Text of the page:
Task-specific procedures and internal controls that ensure that transactions are conducted and recorded in compliance with legal obligations and elective values.


Supervising the day-to-day or week-to-week functioning of your compliance systems to assure real time execution in accordance with your program standards; and conducting due diligence of counter-parties responsible for outsourced operations.


Assessing risk implications of business activities or plans, as well as, periodic review of system records and operations to identify transactional violations and compliance program deficiencies.


Arrangement of responsibility, authority and reporting that provides direction to staff for implementing institution compliance policy and apprises senior management and the directors about compliance program performance.


Process of remedying regulatory violations, responding to customer feedback, amending procedures and controls, correcting internal oversight deficiencies and implementing policy and system revisions or updates.


Communicating compliance policies, procedures, directives, regulatory requirements, product information and service goals, including maintaining staff expertise.

Predicated on the United States Sentencing Guidelines for Organizations, this spelling of compliance provides an accessible framework for designing your compliance management program.


The SMAART Triangle


Taking pains to craft the six building blocks of the Working SMAART framework is only the first step to creating a comprehensive compliance management program. How you put these blocks together is what shapes your program’s particular features.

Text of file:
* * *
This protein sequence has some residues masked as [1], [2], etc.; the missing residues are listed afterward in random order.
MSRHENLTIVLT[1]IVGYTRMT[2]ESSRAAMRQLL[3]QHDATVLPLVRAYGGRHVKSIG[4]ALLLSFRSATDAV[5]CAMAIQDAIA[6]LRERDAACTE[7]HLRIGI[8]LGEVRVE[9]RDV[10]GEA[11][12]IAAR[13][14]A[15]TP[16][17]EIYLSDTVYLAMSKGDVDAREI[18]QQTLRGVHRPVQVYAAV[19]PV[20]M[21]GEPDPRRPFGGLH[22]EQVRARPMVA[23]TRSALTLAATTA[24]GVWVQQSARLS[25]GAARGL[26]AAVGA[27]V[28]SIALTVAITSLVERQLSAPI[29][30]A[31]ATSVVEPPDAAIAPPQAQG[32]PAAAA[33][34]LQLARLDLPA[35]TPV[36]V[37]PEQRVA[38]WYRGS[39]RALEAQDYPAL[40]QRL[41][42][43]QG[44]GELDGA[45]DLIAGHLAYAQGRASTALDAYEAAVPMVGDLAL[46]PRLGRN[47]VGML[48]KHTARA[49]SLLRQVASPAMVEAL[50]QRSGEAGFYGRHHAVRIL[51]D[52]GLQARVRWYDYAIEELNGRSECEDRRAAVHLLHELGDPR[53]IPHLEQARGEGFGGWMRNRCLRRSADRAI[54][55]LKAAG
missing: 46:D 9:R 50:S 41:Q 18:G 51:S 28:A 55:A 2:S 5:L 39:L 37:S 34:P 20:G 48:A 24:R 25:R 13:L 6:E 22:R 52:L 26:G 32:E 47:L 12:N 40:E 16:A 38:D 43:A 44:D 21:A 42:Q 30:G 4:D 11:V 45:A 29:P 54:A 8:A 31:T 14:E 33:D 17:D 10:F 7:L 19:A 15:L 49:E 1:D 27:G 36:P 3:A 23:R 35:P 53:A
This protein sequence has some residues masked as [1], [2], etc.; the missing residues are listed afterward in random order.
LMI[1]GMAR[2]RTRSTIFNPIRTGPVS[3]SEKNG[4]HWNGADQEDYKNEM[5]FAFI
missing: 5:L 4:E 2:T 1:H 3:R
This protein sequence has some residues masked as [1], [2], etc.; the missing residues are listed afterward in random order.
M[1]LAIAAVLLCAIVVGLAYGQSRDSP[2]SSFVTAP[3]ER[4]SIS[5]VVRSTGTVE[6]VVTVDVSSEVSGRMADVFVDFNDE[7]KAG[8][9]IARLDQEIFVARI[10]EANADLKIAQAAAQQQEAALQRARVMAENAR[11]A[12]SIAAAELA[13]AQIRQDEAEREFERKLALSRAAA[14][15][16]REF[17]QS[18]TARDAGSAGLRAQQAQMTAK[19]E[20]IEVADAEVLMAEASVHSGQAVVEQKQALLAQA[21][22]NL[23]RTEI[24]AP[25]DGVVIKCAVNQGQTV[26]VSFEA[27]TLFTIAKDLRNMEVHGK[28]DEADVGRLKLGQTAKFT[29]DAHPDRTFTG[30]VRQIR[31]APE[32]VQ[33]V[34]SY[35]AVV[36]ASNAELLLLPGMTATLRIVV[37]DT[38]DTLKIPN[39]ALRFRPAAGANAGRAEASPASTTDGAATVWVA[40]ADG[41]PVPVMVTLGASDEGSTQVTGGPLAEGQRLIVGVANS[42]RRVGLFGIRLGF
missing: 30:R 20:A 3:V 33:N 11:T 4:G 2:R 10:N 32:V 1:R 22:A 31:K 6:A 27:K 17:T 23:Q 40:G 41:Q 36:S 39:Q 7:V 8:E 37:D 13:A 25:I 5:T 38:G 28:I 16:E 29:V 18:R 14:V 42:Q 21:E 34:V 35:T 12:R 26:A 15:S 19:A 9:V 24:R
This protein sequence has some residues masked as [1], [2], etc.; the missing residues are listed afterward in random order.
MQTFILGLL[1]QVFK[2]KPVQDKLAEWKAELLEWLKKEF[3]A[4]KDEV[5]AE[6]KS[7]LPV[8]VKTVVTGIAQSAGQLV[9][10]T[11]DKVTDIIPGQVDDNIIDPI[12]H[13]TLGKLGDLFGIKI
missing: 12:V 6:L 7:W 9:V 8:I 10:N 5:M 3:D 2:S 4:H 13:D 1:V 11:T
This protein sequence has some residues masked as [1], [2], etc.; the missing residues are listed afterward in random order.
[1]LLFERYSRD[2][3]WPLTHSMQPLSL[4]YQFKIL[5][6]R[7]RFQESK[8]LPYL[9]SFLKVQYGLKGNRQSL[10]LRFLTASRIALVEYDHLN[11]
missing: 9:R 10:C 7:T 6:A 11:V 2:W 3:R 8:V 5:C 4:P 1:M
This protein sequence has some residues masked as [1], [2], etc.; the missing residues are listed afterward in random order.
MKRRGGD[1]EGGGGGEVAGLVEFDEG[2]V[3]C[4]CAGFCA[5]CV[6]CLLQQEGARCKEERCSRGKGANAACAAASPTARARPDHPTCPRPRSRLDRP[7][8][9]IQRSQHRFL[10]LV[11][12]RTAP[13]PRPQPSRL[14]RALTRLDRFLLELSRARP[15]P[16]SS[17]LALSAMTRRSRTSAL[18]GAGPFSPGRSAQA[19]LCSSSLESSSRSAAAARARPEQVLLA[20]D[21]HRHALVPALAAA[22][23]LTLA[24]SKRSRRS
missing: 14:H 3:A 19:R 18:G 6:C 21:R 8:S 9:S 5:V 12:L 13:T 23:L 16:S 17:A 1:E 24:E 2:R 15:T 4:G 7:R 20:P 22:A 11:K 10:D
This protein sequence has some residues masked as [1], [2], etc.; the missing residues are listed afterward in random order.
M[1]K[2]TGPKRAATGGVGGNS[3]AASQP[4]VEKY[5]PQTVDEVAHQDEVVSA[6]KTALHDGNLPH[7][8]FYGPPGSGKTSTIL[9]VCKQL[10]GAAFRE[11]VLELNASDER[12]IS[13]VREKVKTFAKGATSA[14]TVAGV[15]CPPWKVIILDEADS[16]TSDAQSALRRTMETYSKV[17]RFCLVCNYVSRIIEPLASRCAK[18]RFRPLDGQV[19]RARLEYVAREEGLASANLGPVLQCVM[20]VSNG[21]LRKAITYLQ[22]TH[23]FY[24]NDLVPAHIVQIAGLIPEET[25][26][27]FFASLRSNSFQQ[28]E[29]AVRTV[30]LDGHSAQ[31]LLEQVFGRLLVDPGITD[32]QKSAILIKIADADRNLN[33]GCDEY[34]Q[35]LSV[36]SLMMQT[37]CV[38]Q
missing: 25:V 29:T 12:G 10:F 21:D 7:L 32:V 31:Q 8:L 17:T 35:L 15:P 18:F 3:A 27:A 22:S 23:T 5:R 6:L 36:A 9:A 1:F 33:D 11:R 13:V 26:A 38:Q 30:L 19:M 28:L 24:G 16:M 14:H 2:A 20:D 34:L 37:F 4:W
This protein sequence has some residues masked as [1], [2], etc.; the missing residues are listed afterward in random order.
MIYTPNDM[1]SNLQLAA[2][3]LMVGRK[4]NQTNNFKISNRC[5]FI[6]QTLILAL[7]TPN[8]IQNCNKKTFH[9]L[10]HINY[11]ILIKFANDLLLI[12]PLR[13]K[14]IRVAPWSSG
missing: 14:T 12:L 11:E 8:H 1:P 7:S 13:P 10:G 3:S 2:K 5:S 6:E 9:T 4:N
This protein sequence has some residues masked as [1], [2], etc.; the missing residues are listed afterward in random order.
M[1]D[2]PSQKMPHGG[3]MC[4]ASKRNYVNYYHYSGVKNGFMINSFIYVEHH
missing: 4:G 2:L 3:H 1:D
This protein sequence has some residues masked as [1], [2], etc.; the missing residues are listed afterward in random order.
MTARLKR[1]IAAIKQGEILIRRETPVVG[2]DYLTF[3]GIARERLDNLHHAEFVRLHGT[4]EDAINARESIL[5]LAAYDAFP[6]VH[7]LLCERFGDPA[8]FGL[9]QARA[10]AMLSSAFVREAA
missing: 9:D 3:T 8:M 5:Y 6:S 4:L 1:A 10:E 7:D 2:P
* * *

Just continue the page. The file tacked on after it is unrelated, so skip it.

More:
The foundation of your program determines your compliance culture. Systems and Training are the fundamental blocks upon which that culture is constructed. Systems define your compliance core values and the manner by which they are pursued. Training conveys these values to staff, managers and directors and perpetuates the message during changing times. Systems and Training form the base of the SMAART Triangle.

Layered above the compliance culture foundation are the blocks of Monitoring and Response. These two components work together to provide the dynamic adjustment of your compliance program to the institution’s interaction with its business environment. Monitoring assures that systems are applied effectively to deliver your products, services or transactions in a compliant manner. Response reacts to transactional deviations, programmatic weaknesses and strategic changes by generating a feedback loop that modifies Systems and Training to keep pace with market circumstances.

Atop the SMAART Triangle sit the twin peaks of Assessment and Accountability. These two capstones marry oversight and governance to assure that compliance core values are achieved and that the organization is answerable for its record of performance.

Our construction of the SMAART Triangle is not complete without recognizing two more unifying concepts that help bind these elements into a single compliance whole. First, the S-M-A slope of the triangle corresponds to the unifying concept of “controls,” as in internal controls. The SMAART framework is ultimately a structure for risk management and no risk management system functions without internal controls. Systems, Monitoring and Assessment are the control elements of the SMAART compliance risk management methodology.

Second, the A-R-T slope of the triangle is bound together by the key concept of “communication,” as in effective internal communication—without which an organization cannot long survive. The Accountability, Response and Training elements of SMAART are interwoven as a network of constant information exchange that reinforces the compliance lessons learned in an ever-changing market environment. The communication flows occur both up and down the organization as depicted by the A-R-T slope of the SMAART Triangle.

As with any useful acronym, there is as much importance in the content of the separate letters as there is in the way they are combined. The Triangle is ultimately a vehicle for conveying the content and the inter-relation of the SMAART components. It provides a structure beyond the acronym’s spelling that sets forth affinities across the six components that should help you guide your institution’s adoption of Working SMAART as the path for building your compliance controls, communication and culture.